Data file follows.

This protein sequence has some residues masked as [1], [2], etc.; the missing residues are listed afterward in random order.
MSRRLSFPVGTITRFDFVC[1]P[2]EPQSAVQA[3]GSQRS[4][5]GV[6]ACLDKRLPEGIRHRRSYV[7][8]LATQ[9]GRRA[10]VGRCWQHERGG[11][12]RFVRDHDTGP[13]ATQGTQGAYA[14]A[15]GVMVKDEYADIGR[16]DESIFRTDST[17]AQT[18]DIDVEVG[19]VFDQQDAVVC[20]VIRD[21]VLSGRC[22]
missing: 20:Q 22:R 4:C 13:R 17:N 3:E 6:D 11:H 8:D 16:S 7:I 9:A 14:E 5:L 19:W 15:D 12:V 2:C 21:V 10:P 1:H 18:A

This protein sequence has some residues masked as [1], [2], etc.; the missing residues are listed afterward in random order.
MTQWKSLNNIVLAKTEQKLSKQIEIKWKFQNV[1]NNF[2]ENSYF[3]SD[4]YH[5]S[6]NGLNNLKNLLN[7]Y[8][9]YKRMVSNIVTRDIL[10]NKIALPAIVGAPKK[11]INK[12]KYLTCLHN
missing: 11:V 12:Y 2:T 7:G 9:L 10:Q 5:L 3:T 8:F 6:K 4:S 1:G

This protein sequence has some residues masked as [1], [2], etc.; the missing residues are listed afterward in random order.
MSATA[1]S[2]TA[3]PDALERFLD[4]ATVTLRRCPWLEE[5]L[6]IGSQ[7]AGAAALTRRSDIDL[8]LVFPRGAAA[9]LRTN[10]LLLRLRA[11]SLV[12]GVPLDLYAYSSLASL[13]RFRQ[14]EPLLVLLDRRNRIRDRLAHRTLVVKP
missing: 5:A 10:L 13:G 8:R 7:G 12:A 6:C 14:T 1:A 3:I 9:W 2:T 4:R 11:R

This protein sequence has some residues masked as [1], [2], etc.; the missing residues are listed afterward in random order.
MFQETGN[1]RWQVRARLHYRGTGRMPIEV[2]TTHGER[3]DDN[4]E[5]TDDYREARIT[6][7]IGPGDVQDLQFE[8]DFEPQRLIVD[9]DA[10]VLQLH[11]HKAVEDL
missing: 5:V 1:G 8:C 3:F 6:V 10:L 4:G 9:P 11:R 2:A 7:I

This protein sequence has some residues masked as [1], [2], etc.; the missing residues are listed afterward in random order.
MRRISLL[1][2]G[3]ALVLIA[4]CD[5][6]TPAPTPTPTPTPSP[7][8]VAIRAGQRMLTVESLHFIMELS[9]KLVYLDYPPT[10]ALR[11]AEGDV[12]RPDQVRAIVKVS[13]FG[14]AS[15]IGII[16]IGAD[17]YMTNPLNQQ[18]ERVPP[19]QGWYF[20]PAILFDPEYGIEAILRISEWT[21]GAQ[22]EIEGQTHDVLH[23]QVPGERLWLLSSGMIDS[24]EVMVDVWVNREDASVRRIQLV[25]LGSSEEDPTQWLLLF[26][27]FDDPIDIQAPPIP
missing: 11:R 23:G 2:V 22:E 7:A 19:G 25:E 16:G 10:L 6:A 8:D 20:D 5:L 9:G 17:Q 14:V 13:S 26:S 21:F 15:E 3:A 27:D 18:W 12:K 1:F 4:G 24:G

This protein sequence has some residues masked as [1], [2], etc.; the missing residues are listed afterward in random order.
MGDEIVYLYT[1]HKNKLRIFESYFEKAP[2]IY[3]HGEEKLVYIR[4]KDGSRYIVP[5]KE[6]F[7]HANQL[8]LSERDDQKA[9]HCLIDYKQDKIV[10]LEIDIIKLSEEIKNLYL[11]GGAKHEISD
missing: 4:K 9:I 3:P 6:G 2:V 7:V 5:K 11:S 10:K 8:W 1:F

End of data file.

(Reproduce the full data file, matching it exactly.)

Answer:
This protein sequence has some residues masked as [1], [2], etc.; the missing residues are listed afterward in random order.
MSRRLSFPVGTITRFDFVC[1]P[2]EPQSAVQA[3]GSQRS[4][5]GV[6]ACLDKRLPEGIRHRRSYV[7][8]LATQ[9]GRRA[10]VGRCWQHERGG[11][12]RFVRDHDTGP[13]ATQGTQGAYA[14]A[15]GVMVKDEYADIGR[16]DESIFRTDST[17]AQT[18]DIDVEVG[19]VFDQQDAVVC[20]VIRD[21]VLSGRC[22]
missing: 20:Q 22:R 4:C 13:R 17:N 3:E 6:D 11:H 8:D 16:S 7:I 9:A 14:E 5:L 19:W 15:D 12:V 2:C 21:V 10:P 1:H 18:A

This protein sequence has some residues masked as [1], [2], etc.; the missing residues are listed afterward in random order.
MTQWKSLNNIVLAKTEQKLSKQIEIKWKFQNV[1]NNF[2]ENSYF[3]SD[4]YH[5]S[6]NGLNNLKNLLN[7]Y[8][9]YKRMVSNIVTRDIL[10]NKIALPAIVGAPKK[11]INK[12]KYLTCLHN
missing: 11:V 12:Y 2:T 7:G 9:L 10:Q 5:L 3:T 8:F 6:K 4:S 1:G

This protein sequence has some residues masked as [1], [2], etc.; the missing residues are listed afterward in random order.
MSATA[1]S[2]TA[3]PDALERFLD[4]ATVTLRRCPWLEE[5]L[6]IGSQ[7]AGAAALTRRSDIDL[8]LVFPRGAAA[9]LRTN[10]LLLRLRA[11]SLV[12]GVPLDLYAYSSLASL[13]RFRQ[14]EPLLVLLDRRNRIRDRLAHRTLVVKP
missing: 5:A 10:L 13:G 8:R 7:G 12:A 6:C 14:T 1:A 3:I 9:W 2:T 4:R 11:R

This protein sequence has some residues masked as [1], [2], etc.; the missing residues are listed afterward in random order.
MFQETGN[1]RWQVRARLHYRGTGRMPIEV[2]TTHGER[3]DDN[4]E[5]TDDYREARIT[6][7]IGPGDVQDLQFE[8]DFEPQRLIVD[9]DA[10]VLQLH[11]HKAVEDL
missing: 5:V 1:G 8:C 3:F 6:V 10:L 4:G 9:P 11:R 2:A 7:I

This protein sequence has some residues masked as [1], [2], etc.; the missing residues are listed afterward in random order.
MRRISLL[1][2]G[3]ALVLIA[4]CD[5][6]TPAPTPTPTPTPSP[7][8]VAIRAGQRMLTVESLHFIMELS[9]KLVYLDYPPT[10]ALR[11]AEGDV[12]RPDQVRAIVKVS[13]FG[14]AS[15]IGII[16]IGAD[17]YMTNPLNQQ[18]ERVPP[19]QGWYF[20]PAILFDPEYGIEAILRISEWT[21]GAQ[22]EIEGQTHDVLH[23]QVPGERLWLLSSGMIDS[24]EVMVDVWVNREDASVRRIQLV[25]LGSSEEDPTQWLLLF[26][27]FDDPIDIQAPPIP
missing: 11:R 23:G 2:V 22:E 7:A 19:G 25:E 16:G 10:L 6:A 8:D 20:D 5:L 9:G 17:Q 14:V 13:S 26:S 21:F 15:E 3:A 27:D 18:W 12:K 1:F 4:G 24:G

This protein sequence has some residues masked as [1], [2], etc.; the missing residues are listed afterward in random order.
MGDEIVYLYT[1]HKNKLRIFESYFEKAP[2]IY[3]HGEEKLVYIR[4]KDGSRYIVP[5]KE[6]F[7]HANQL[8]LSERDDQKA[9]HCLIDYKQDKIV[10]LEIDIIKLSEEIKNLYL[11]GGAKHEISD
missing: 4:K 9:I 3:P 6:G 2:V 7:V 5:K 11:S 10:K 8:W 1:F